Service Management Solution Design Guidelines

The key to a successful service management deployment is accuracy in service modeling. The goal when designing services can be to create the most accurate representation possible. Given that objective, often you do not understand how each service functions, and all of the resources on which the service relies. One of the most challenging aspects of building a service management environment is collecting all of the information that is required to model each service. For this task, you require a significant amount of collaboration to create accurate services.
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The key to a successful service management deployment is accuracy in service modeling. The goal when designing services can be to create the most accurate representation possible. Given that objective, often you do not understand how each service functions, and all of the resources on which the service relies. One of the most challenging aspects of building a service management environment is collecting all of the information that is required to model each service. For this task, you require a significant amount of collaboration to create accurate services.
It is rare that a single individual has all the information that is required to build a large service management environment. In most businesses, different teams specialize in different areas of the business each focused purely on their own domain. Ironically it is this typical business structure that creates the need for a service management solution. The more difficult it is to build the service management environment, the greater the need for doing so.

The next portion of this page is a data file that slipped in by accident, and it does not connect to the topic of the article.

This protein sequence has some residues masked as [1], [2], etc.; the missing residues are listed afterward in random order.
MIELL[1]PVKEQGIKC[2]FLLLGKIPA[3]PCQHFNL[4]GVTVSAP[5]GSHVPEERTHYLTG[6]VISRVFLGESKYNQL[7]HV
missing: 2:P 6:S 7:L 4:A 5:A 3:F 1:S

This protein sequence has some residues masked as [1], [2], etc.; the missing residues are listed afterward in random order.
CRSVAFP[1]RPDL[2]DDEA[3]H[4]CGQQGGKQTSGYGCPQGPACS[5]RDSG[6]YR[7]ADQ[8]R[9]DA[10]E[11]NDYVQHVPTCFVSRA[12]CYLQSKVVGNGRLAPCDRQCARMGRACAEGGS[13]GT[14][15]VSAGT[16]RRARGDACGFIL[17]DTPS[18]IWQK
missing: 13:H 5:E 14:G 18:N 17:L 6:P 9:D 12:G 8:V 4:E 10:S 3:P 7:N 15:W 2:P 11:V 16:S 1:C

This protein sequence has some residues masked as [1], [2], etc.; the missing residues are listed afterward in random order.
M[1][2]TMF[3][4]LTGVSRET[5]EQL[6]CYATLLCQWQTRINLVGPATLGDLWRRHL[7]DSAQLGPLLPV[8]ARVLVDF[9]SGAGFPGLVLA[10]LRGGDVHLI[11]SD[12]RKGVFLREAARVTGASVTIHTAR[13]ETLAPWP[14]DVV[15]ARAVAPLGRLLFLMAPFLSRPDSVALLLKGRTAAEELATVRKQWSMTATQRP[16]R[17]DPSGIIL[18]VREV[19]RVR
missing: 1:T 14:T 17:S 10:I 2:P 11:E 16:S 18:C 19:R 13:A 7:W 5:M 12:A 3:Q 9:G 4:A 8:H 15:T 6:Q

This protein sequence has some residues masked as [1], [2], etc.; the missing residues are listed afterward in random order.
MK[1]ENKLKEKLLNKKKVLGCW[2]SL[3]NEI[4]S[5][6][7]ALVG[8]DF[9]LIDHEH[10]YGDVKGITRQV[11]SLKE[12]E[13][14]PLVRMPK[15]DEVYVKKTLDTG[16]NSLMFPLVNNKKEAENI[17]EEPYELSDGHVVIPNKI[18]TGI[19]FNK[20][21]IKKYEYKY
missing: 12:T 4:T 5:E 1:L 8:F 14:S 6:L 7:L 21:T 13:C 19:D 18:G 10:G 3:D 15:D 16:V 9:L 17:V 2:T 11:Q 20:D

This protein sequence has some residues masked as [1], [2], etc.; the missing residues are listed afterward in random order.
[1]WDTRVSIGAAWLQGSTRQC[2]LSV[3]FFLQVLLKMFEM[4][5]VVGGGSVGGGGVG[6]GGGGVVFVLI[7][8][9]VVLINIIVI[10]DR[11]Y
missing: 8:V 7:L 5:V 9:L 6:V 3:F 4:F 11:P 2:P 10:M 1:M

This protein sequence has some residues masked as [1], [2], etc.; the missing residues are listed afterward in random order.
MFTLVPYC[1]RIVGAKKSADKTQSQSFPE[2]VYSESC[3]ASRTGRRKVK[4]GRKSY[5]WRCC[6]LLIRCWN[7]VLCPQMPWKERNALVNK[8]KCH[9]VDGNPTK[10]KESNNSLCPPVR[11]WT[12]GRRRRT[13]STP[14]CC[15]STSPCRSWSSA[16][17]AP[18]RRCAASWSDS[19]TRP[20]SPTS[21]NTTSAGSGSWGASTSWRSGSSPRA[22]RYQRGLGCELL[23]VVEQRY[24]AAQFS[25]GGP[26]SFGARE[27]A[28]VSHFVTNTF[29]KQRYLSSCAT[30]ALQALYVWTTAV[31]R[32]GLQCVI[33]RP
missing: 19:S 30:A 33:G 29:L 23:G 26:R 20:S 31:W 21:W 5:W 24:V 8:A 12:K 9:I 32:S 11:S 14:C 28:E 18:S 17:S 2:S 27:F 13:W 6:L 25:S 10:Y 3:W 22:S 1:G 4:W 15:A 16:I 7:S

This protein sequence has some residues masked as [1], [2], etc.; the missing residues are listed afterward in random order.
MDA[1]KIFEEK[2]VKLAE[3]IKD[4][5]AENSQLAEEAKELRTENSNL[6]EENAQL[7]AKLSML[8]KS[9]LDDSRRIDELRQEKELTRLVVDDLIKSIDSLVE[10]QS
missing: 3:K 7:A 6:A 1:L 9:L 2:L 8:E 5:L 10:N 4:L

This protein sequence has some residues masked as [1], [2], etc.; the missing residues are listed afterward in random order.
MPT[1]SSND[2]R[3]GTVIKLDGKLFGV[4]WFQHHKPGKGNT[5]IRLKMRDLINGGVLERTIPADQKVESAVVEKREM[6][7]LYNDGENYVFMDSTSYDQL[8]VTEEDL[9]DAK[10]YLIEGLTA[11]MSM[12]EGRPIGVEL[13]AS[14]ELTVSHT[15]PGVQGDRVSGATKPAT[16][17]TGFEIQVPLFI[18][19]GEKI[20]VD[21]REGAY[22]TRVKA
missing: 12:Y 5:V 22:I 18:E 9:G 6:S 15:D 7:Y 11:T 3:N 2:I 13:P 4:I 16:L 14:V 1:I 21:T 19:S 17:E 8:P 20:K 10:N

The following section outlines some guidelines for planning and building a service management solution. It takes time to plan and to model a large and complex service management environment. Investing the time to collect information and develop a plan for building the service management solution helps to confirm your success. Part of your plan can include incremental goal, identifying a timeline and milestones for the project. A representation of services for each organization can be included, perhaps a demonstration of how specific infrastructure faults are now processed and prioritized based on service impact. Establishing these milestones lets you realize value throughout the process, and motivates you to expand your solution continually.
One final note on planning is to recognize that you are building a service management solution that must continue to evolve. Your plan may identify a time and point of completion, but that does not mean you will never again have to create or edit a service model. Business infrastructure is continually changing, and you may find that services change too. Your goal is to build a service management solution that is flexible and easy to maintain. On performing this task, you can confirm that your solution can accommodate the dynamic nature of your business.